U-M researcher took to the streets — all of them


Kathy Klinich enjoys the satisfaction of crossing off a goal.

When the city of Ann Arbor issued its Visit Every Park Challenge — and the COVID-19 pandemic forced the cancellation of an Alaskan cruise — she decided to try to visit each of the city’s 162 parks.

She was done in six weeks.

With no vacation to plan and always seeking a new challenge, Klinich read about U-M research investigator Kevin Bohannon’s efforts to bike every street in Ann Arbor during the early months of the pandemic.

“I have a lack of athletic ability, so walking is about all I do,” said Klinich, research scientist in the Biosciences Group of the U-M Transportation Research Institute. “I’m good at many things, but sports are not one of them. I like to cross things off and complete things, and this was a way to motivate me to get off the couch and walk.”

A photo of Kathy Klinich on a walk in Ann Arbor
Kathy Klinich, research scientist in the Biosciences Group of the U-M Transportation Research Institute, takes a selfie during the final walk of her effort to walk every street in the city of Ann Arbor at least once. (Photo by Kathy Klinich)

Klinich had her test: Walk every street in the city of Ann Arbor at least once. That’s more than 1,200 avenues, boulevards, roads, one-ways and cul de sacs.

While January is not the friendliest month for outdoor walking in Michigan, it is traditionally the month that resolutions start, so Klinich launched her effort in January 2021. She finished last month, with the exception of three roads under construction near Glacier Hills.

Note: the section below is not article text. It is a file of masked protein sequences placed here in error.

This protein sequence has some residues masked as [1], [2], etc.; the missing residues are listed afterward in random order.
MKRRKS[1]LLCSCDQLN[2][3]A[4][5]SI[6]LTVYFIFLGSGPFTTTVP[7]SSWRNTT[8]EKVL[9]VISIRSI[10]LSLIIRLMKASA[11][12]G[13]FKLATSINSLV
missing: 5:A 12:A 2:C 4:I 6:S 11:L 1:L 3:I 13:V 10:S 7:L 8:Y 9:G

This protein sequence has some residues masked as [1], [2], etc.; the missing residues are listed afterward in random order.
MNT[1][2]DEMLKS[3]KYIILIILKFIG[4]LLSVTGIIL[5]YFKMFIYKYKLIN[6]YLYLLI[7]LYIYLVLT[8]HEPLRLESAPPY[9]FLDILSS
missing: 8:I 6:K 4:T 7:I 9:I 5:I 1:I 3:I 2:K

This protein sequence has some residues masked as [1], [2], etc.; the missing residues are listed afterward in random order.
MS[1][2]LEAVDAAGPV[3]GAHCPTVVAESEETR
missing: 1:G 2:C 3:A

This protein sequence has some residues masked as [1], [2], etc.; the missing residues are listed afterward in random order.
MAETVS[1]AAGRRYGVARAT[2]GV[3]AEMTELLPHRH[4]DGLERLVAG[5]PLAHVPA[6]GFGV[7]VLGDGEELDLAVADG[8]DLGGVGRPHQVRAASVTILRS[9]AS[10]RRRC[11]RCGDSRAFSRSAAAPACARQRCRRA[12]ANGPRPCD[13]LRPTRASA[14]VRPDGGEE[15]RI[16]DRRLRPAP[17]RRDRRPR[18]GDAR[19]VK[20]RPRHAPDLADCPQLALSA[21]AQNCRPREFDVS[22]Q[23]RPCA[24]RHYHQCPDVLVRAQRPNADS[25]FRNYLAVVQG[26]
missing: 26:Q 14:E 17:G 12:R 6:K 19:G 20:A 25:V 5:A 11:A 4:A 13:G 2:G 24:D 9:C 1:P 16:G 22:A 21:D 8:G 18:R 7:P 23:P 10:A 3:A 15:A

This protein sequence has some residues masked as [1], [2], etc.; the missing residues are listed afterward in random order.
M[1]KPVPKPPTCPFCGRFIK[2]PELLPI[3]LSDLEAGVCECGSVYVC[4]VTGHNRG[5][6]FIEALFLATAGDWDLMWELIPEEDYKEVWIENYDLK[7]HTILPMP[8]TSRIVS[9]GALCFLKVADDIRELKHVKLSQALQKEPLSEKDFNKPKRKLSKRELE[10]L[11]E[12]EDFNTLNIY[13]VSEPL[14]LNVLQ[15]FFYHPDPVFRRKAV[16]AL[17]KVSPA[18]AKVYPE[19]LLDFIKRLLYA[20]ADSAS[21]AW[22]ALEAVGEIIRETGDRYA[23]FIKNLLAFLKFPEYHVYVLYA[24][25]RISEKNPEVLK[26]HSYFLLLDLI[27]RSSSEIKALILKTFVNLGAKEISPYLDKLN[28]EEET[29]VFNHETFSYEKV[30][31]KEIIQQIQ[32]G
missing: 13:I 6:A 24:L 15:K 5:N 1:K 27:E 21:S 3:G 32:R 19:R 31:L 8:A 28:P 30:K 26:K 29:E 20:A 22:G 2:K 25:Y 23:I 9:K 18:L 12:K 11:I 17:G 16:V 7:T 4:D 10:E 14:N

“They’re blocked by construction, and I’m not going to bust into a construction site to finish my walks,” she said. “But I will go back and do them when they are open.”

Klinich used Strava and CityStrides to plan, map and track her walks. She typically ventured out for about an hour at a time and would usually cover 3-5 miles, with the inevitable hiccups.

“When I started, I would just kind of do it and toward the end I would be more specific about mapping out my routes,” she said. “Sometimes I misjudged and I had to walk 5 miles to get back to my car.”

She had to traverse several streets multiple times after neglecting to launch the app to track her trip. “That happened a dozen or so times,” she said.

Klinich said she would only go on a walk if the wind-chill factor was above 20 degrees, and she monitored the weather before venturing out, although that did not prevent her from being doused by a rain shower or two.

She lives in the city so many of her trips started in her neighborhood, but with friends in corners of the city as well, she would drive to a location and meet up with a companion to get her miles in.

“That’s how we socialized during the pandemic was the walks,” she said. “I’d say about half were with people and half were by myself.”